The Career-Life “Balance” Result – Thanks Sloan Foundation!
It was a Sunday afternoon in New York … I was in town for a board meeting for the Sloan Foundation’s Mentoring Network, and I decided to go for a walk. As I passed stores throughout the streets, I passed a Michael’s craft store and decided to go in. I roamed around the aisles, thinking that I would buy some thick ribbon to string up some ballet flats, when I passed the clearance bins of yarn, and stopped in my tracks. I was mesmerized by the colors, and then remembered years ago, that my Aunt Merle (my mother’s sorority sister) had taught me how to crochet. With a skein of yarn in hand, I found the aisle with the needles and found the thick “K” needle that I remembered so well. I began a chain stitch right there in the aisle, as if I needed to prove to myself that I hadn’t forgotten such a basic foundation. Grabbing 6 skeins, I raced back to the hotel to start, and then crocheted a chain, and then a double stitch with complete random abandon. I ran out of yarn within a few hours, and literally ran back to the store to grab an arm full of additional skeins before they locked the door to close for the night.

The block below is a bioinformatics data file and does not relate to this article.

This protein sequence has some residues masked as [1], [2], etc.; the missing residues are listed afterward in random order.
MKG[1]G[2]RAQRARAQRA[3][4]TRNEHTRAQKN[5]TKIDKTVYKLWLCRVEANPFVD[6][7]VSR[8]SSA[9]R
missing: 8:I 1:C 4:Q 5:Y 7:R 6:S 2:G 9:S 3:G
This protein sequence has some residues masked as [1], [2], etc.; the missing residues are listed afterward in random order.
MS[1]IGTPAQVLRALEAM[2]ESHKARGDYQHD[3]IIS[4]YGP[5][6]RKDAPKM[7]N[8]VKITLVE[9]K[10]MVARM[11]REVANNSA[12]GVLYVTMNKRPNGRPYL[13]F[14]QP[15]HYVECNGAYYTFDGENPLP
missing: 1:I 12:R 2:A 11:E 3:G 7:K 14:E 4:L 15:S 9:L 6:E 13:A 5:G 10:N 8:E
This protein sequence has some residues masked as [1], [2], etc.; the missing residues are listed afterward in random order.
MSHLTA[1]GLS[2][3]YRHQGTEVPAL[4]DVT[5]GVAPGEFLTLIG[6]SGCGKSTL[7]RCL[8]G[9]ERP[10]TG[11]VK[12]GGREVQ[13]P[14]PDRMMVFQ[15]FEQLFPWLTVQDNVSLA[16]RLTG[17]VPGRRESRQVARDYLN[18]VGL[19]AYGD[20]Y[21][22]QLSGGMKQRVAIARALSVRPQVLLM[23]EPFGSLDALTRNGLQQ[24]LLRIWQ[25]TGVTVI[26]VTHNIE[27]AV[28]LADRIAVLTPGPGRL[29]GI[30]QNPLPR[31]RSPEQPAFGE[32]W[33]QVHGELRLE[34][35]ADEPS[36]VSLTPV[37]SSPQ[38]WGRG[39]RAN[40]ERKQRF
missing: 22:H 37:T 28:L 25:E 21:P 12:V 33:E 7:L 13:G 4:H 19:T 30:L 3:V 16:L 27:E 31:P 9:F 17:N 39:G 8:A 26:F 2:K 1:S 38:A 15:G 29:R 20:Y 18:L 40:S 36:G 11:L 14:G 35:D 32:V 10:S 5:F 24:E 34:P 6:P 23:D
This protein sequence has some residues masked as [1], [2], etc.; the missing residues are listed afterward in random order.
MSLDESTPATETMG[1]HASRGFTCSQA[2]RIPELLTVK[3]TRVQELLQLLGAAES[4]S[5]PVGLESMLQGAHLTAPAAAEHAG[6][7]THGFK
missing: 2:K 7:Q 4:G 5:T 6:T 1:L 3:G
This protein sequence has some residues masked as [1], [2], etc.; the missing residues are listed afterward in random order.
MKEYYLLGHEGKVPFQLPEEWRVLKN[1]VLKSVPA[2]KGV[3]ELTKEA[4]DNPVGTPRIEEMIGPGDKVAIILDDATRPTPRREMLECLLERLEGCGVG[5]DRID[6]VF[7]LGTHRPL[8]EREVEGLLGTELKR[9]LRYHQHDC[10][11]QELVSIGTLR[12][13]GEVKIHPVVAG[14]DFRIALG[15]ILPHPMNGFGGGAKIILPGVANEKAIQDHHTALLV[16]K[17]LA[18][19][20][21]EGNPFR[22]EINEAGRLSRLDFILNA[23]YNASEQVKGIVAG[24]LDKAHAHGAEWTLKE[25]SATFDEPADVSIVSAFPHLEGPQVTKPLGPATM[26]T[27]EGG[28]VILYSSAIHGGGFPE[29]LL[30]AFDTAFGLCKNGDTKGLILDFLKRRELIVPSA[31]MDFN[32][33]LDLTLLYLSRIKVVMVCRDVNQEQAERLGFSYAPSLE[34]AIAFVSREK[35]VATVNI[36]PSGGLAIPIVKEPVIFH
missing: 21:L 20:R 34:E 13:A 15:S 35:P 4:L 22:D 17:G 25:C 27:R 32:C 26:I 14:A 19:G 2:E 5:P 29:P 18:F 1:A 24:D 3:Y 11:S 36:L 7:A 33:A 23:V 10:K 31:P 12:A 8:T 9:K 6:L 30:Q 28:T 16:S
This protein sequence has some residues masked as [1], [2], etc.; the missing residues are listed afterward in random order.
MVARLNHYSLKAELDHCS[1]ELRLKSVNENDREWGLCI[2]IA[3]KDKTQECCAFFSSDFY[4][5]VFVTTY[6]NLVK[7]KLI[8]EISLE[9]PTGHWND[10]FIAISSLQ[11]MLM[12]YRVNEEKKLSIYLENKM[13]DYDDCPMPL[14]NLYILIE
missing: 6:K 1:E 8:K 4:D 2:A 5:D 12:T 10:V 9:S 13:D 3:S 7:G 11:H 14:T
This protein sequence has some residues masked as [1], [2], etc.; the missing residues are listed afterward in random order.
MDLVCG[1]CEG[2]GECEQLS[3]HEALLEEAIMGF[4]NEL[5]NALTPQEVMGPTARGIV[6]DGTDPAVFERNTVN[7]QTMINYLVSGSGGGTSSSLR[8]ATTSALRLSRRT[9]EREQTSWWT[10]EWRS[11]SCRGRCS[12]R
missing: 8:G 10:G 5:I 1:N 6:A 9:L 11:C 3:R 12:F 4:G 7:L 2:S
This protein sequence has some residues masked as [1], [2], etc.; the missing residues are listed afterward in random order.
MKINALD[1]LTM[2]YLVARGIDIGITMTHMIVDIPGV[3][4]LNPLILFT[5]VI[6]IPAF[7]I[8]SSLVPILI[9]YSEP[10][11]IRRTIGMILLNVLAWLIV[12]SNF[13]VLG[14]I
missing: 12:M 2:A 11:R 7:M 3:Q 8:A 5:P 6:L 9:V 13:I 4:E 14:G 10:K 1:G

The next morning, I mentioned my little endeavor to fellow board members, and they cheered me on. One person said that every break that I took, I earned 10 years ago, and that I deserved to treat myself and crochet. To that end, I began to crochet in the evenings, on buses, trains, and planes. This change of mindset was helpful, because so often, I’m opening my laptop as soon as we reach 10,000 feet.
Tonight I finished this … creation … whatever it is. Basically, I ran out of yarn. It’s just one piece, but it could be a half-blanket, or a really long scarf, or something …, anything! For fun, I made it into different shapes for these photos. In short, if you see me with it in a cold ballroom at a conference, or in a chilly board room during a meeting, know that as I am staying warm, I am being reminded that breaks are important, and I hope that in a small way, you will remember that breaks are good for you too.